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“Suit and Suitability” by Kelsey Bryant
Part of the Vintage Jane Austen collection
Review ecopy from the author
About the Book:
The mystery surrounding their father’s criminal accusations is almost as hard to solve as the many puzzles springing on their hearts.
Canton, Ohio, 1935. Ellen and Marion Dashiell’s world crumbles when their father is sent to prison. Forced to relocate to a small town, what is left of their family faces a new reality where survival overshadows dreams. Sensible Ellen, struggling to hold the family together, is parted from the man she’s just learning to love, while headstrong Marion fears she will never be the actress she aspires to be. When a dashing hero enters the scene, things only grow more complicated. But could a third man hold the key to the restoration and happiness of the Dashiell family?
To start out, I must confess that I haven’t read the original “Sense and Sensibility” by Jane Austen, but I have watched the two movie adaption’s very many times, and next to Persuasion, it is at the top of my list for Jane Austen favourites.
“Suit and Suitability” was a very close retelling to the original (I am basing off the movie, remember), and throughout it, I really felt like I was pretty much watching the movie itself, only it being set in the 30’s in Ohio/New York. The characters were very close to their real representatives, and the plot-line very near the real one. There were a couple differences, and a bit of a twist at the end, but for the most part it had all the great things that make it Sense and Sensibility.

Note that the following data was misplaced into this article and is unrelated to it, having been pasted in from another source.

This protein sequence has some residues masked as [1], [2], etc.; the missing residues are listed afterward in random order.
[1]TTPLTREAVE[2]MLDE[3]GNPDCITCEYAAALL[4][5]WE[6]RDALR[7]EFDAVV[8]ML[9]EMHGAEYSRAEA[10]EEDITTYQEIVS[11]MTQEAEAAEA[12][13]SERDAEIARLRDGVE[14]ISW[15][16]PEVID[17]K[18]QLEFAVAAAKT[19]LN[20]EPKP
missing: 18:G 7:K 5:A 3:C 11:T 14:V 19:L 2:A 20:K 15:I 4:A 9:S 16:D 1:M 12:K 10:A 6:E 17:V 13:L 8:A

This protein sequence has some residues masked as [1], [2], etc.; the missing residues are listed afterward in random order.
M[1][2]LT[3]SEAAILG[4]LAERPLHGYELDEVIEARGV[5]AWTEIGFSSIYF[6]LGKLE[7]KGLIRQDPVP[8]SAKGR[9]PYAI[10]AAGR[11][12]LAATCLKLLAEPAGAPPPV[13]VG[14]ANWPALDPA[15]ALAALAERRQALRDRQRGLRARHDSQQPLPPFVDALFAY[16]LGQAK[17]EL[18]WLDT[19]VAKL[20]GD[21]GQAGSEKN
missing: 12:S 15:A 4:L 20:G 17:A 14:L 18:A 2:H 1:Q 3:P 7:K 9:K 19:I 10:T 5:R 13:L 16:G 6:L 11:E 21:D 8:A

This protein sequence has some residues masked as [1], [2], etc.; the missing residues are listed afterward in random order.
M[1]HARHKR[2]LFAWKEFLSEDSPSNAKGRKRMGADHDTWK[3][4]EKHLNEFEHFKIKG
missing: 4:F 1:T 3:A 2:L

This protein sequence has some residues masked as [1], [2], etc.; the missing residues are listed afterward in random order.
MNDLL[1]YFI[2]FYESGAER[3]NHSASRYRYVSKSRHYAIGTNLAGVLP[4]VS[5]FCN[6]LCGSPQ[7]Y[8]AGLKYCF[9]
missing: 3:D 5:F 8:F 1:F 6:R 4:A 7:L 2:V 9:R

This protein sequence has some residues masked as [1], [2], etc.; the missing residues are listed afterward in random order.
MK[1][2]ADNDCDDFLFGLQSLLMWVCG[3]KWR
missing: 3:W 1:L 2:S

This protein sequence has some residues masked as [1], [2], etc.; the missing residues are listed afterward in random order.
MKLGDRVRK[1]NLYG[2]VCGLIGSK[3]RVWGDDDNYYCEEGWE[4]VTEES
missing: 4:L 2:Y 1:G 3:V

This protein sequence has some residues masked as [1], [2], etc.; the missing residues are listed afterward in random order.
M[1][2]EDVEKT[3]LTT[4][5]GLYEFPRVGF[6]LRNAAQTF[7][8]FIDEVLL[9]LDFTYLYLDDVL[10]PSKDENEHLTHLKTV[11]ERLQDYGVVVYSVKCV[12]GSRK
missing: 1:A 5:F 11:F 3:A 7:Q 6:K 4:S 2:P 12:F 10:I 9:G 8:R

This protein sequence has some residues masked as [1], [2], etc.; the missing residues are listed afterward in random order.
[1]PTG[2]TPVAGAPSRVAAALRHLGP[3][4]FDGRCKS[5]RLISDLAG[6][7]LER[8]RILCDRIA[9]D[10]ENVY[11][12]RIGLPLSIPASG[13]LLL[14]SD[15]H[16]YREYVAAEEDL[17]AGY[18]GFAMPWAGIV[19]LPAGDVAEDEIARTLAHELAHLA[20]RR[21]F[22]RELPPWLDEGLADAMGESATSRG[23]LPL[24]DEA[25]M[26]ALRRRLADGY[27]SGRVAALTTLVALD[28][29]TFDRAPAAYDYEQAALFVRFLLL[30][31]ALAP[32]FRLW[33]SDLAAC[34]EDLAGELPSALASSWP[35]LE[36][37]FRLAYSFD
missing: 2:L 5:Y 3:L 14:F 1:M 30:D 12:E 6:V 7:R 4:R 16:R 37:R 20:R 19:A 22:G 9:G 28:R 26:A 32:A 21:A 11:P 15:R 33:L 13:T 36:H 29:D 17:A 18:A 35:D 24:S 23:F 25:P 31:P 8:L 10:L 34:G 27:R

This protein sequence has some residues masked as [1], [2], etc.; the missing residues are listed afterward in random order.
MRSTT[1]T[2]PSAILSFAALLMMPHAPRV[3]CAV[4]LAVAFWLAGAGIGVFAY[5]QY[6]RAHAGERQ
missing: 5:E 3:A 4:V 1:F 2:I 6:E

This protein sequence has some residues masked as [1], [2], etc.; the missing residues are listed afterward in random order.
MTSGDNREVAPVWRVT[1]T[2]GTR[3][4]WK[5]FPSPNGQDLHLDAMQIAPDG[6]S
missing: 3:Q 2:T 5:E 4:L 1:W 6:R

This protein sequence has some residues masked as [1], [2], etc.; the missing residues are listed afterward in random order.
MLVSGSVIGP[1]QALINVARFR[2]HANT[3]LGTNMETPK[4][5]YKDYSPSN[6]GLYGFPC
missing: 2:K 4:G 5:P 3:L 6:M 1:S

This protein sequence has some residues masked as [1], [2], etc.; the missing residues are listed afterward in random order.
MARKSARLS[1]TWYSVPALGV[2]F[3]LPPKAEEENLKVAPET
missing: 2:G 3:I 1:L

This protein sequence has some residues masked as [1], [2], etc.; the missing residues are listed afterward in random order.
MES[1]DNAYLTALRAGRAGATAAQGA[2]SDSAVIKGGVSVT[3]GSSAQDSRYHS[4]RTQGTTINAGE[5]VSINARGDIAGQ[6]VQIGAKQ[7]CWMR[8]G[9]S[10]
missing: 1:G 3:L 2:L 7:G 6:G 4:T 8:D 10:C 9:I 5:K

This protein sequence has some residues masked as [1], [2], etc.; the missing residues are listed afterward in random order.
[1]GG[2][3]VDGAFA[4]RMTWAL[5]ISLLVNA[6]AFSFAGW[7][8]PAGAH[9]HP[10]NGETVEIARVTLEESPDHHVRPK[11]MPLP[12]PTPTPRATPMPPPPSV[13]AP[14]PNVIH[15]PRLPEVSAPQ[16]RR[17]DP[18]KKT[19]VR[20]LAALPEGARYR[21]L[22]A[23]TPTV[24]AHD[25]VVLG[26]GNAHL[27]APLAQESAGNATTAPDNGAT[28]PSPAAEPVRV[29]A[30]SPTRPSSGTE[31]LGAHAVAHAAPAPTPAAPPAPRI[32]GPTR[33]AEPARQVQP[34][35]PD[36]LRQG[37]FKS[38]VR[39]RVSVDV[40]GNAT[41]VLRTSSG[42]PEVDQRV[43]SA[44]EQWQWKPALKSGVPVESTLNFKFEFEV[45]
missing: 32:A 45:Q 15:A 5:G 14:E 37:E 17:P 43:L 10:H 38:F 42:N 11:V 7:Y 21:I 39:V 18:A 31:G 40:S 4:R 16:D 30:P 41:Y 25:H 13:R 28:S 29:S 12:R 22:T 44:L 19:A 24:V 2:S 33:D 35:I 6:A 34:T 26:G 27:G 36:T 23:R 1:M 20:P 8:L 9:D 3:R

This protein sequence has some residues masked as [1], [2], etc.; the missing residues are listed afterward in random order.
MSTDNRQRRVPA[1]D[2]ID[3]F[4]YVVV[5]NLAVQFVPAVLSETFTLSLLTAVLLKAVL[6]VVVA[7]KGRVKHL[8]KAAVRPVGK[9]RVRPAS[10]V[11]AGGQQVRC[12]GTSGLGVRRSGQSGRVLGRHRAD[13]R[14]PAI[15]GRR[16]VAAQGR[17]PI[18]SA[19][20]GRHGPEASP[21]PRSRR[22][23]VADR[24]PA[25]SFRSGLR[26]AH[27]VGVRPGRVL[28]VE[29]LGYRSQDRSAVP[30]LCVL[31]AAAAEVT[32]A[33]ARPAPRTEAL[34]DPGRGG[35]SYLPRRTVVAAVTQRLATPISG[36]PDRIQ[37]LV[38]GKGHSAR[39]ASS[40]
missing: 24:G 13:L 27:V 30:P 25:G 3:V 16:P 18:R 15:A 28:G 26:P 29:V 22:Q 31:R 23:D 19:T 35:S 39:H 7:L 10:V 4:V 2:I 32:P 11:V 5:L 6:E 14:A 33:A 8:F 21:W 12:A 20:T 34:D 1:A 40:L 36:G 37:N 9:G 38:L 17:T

We got to know more of Marion in the beginning, and I was afraid we wouldn’t get to know Ellen at all, but about a little before halfway that changed, and their stories were told equally, which I appreciated. It’s nice to have a book where there are two main characters.
For me, it did get a little long, and I often knew what was going to happen of course, but I did still enjoy the telling of it. The setting was good, and I liked the 1930’s dialogue quite a lot. That was a nice touch.
And what this book did have that the original does not, is the soft but good undertones of Faith and our trust and reliance on the Lord. It was only slight in the beginning/middle, but towards the end it got stronger, and there was a good reminder/lesson of trusting God through all things, even the bad, at the end. I was glad to have that lesson be included, as when watching the movie I always bemoaned the fact that this story could be so perfect for Godly lessons of many kinds. :)
So yes, if you enjoy the story of Sense and Sensibility, you’ll enjoy this one!